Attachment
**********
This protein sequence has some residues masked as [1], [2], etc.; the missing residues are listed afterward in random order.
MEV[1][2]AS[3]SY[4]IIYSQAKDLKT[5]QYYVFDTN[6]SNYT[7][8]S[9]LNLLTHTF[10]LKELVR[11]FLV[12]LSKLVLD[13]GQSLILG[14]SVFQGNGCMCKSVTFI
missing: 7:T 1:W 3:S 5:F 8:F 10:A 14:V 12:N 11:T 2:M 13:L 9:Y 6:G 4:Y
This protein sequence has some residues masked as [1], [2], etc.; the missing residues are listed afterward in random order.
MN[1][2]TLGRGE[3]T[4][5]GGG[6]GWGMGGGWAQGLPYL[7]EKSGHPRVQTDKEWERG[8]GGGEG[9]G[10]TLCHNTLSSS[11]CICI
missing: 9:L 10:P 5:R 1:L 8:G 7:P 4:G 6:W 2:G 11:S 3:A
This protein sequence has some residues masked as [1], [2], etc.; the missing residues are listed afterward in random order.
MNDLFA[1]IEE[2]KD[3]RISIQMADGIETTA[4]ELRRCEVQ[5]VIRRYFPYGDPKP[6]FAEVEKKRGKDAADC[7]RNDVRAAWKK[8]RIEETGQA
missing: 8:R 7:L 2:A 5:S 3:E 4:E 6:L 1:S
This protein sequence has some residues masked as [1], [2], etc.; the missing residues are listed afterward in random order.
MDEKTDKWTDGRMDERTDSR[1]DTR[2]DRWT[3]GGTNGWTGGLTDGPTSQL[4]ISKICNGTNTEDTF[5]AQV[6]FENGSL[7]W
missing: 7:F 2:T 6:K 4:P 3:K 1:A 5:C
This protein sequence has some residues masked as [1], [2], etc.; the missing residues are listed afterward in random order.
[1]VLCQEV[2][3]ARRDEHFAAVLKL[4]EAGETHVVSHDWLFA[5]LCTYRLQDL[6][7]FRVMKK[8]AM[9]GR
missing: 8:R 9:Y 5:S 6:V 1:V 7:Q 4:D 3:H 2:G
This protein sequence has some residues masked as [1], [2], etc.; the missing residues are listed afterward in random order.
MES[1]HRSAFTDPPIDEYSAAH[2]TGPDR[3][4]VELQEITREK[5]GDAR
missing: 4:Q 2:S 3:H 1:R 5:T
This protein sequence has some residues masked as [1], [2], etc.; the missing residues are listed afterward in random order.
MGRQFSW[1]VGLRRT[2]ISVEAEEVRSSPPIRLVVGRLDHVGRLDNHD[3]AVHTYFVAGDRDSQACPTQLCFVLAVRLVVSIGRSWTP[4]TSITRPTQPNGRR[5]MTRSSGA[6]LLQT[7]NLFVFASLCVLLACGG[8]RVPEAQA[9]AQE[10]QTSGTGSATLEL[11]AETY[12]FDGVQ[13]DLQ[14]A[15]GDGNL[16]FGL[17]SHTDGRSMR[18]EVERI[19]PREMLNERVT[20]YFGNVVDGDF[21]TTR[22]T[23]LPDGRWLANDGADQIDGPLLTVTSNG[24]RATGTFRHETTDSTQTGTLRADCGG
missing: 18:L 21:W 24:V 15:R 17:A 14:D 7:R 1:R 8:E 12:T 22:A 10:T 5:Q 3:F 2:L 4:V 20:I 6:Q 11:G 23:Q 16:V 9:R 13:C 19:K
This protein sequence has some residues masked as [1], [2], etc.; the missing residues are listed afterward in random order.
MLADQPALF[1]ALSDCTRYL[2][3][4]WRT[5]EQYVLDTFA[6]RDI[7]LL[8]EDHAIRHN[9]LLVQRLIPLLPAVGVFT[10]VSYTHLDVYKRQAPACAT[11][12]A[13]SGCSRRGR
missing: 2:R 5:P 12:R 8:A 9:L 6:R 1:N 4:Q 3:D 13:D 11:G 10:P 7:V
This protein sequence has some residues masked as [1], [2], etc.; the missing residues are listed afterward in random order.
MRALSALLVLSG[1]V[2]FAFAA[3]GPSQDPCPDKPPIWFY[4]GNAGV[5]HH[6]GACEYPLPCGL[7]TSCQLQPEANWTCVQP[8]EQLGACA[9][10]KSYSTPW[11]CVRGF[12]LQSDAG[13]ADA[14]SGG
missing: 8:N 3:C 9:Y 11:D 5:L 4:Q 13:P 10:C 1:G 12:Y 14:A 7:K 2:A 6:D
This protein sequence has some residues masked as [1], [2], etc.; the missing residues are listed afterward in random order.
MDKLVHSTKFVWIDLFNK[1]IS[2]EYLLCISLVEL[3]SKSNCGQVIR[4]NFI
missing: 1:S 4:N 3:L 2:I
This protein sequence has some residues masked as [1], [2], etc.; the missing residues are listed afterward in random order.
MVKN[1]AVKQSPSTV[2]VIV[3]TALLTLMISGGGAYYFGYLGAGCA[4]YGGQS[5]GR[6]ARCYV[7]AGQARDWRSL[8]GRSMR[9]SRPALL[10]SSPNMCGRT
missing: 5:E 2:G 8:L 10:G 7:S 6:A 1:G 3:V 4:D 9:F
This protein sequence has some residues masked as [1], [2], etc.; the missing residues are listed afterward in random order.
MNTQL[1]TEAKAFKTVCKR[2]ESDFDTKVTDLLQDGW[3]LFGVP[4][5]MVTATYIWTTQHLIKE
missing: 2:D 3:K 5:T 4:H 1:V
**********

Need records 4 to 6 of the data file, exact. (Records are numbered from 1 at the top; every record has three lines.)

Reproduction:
This protein sequence has some residues masked as [1], [2], etc.; the missing residues are listed afterward in random order.
MDEKTDKWTDGRMDERTDSR[1]DTR[2]DRWT[3]GGTNGWTGGLTDGPTSQL[4]ISKICNGTNTEDTF[5]AQV[6]FENGSL[7]W
missing: 7:F 2:T 6:K 4:P 3:K 1:A 5:C
This protein sequence has some residues masked as [1], [2], etc.; the missing residues are listed afterward in random order.
[1]VLCQEV[2][3]ARRDEHFAAVLKL[4]EAGETHVVSHDWLFA[5]LCTYRLQDL[6][7]FRVMKK[8]AM[9]GR
missing: 8:R 9:Y 5:S 6:V 1:V 7:Q 4:D 3:H 2:G
This protein sequence has some residues masked as [1], [2], etc.; the missing residues are listed afterward in random order.
MES[1]HRSAFTDPPIDEYSAAH[2]TGPDR[3][4]VELQEITREK[5]GDAR
missing: 4:Q 2:S 3:H 1:R 5:T